Commentary

"New World Disorder." Fall/Winter 2020. Alumni UBC - TREK: The Migration Issue. 76:1, 5-7

With Agustín Goenaga. "Citizens in the West Should Care about Discriminatory Immigration Policies." The Conversation, February 11, 2019. Reprinted in: National Post, February 12, 2019; LAWNOW, Vol. 43-4: Canadian Immigration, March 5, 2019

Fairness Lost in Immigration Reform.” The Vancouver Sun, January 24, 2013

Newsletters

Founding Editor, American Political Science Association Migration and Citizenship Newsletter, 2012-14 (4 issues)

Spring 2013. “Explaining Immigration Policy,” Polity (UBC Political Science Newsletter)

 

 

 

2016. Best Paper Award (with Agustín Goenaga), Organized Section for Migration and Citizenship, American Political Science Association

2014. Best Article Award, Organized Section for Migration and Citizenship, American Political Science Association

2006. Early Career Scholar, UBC Peter Wall Institute for Advanced Studies

I am interested in working with graduate students and postdoctoral fellows with a research focus on migration and citizenship.

CURRENT SUPERVISIONS

PhD Supervisor

Nicholas Phin

Salta Zhumatova, “Mainstreaming the Labour Market Integration of Immigrants in the EU: Policy Framework and Policy Impact"

Sandra Schinnerl, (Interdisciplinary Studies), "Higher Education Influence on Immigration Policy in Canada" (Co-supervisor)

Camille Desmares, “Naturalization Policies and the Politics of Belonging in France (1945-2011)"

PhD Committee Member

Laura Cleton (University of Antwerp), "Governance of Irregular(ized) Migrants in Belgium and the Netherlands"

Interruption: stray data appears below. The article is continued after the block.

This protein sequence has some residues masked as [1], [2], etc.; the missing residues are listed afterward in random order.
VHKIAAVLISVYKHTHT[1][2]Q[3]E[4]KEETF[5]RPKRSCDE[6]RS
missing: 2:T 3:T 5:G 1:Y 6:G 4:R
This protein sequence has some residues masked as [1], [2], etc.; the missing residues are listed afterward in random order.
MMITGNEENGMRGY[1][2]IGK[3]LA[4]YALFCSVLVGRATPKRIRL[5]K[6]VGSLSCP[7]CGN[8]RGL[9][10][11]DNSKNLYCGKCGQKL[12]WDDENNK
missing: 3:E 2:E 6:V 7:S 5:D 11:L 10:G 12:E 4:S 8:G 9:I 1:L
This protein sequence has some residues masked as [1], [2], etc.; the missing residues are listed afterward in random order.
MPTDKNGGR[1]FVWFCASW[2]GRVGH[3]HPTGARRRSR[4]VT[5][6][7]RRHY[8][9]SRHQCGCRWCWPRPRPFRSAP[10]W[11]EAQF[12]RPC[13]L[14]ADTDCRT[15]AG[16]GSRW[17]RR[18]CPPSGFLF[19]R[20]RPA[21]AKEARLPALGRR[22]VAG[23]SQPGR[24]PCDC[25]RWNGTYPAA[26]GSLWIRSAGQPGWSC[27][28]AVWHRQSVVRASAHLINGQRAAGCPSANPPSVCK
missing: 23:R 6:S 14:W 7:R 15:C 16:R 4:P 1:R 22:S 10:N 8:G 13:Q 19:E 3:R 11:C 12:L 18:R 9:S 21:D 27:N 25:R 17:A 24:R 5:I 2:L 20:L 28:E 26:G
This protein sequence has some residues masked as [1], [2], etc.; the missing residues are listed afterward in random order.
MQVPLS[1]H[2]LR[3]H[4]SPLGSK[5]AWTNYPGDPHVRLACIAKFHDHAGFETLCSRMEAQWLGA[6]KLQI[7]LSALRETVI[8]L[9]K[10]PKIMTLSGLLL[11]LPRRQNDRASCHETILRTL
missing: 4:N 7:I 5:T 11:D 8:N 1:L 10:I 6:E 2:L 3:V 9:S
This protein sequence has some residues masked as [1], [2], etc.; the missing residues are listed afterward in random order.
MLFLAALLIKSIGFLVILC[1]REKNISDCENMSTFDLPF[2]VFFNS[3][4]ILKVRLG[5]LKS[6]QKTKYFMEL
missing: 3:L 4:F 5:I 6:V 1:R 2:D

Paolo Sosa Villagarcia

Serban Dragulin (Philosophy), “Science and Political Legitimacy”

MA Supervisor

Sarah Despatie

Renauld Chicoine-McKenzie, "Photographic Frames of Immigration in a Polarized Mediatic Environment"

 

COMPLETED SUPERVISIONS

Postdoctoral Supervisor

Kelsey Norman, SSHRC Postdoctoral Fellow

Jonathan Hall, Assistant Professor, University of Uppsala

PhD Supervisor

Conrad King,“The Politics of Subsystems: Agenda Management and Policy Change in Education” (2018)

Stewart Prest, “Civil Peace, Political Conflict: Understanding Negative Cases of Civil War” (2015, Co-supervisor)

PhD Committee Member

Daniel Westlake, “Multiculturalism, Parties, and Voter Behaviour: Explaining the Role of Political Parties in the Development of Multiculturalism Policies” (2017)

Grace Lore, “Women in Politics: Descriptive and Substantive Representation and the Moderating Effect of Political Institutions”(2016)

Jan Boesten, “Between the Rule of Law and Democratic Security: Judicial, Constituent, and State Power in Columbia” (2015)

Agustín Goenaga Orrego, “The Social Origins of State Capacity: Civil Society, Political Order and Public Goods in France (1789-1970) and Mexico (1810-1970)” (2015)

Charles Breton, “Incorporation Policies, Identity, and Relationships between Host Societies and Immigrants” (2015)

Konrad Kalicki, “Acting Like a State: The Politics of Foreign Labour Admission in Japan and Taiwan”(2015)

Erin Penner, “The Attitudinal Mosaic: Forming Attitudes about Multiculturalism, Immigration, and Ethnic Diversity in Canada” (2013)

John Ferguson (Law), “International Human Trafficking in Canada: Why So Few Prosecutions?” (2012)

Joe Sulmona (Geography), “Trade with Security: How Canada and the Netherlands Relocated State Frontiers Through Civilian Aviation Networks” (2012)

MA Supervisor

Isabella Picui, "Diversity and Inequality? An Analysis of Multicultural Policies and Immigrant Economic Integration in Europe" (2019)

Miaofeng Zhang, “The Hukou System and Sociopolitical Stability in China” (2015)

Tania Sawicki Mead, “Between Care and Control: The Uses and Abuses of Humanitarianism in Contemporary Migration Debates” (2015)

Forrest Barnum, “Crossnational Divergence in Post-OPEC Embargo Energy Policy in Germany and the United States” (2012)

Margery Pazdor (Institute for European Studies), “Female Genital Mutilation in France and the UK: The Role of Non-Governmental Organizations in Policy Formation” (2009)

Lisa Stark, “Do Muslims Make the Difference? Explaining Within Country Variation on Mosque-Building Policies in Western Europe” (2007)

 

Download my full UBC CV: Ellermann, UBC CV, Jan2021

Download my most recent graduate syllabus for POLI 516c / PPGA 591H "Migration and Citizenship,"  Ellermann, graduate syllabus

Download my most recent undergraduate syllabus for POli328c "The Comparative Politics of Immigration," Ellermann, undergraduate syllabus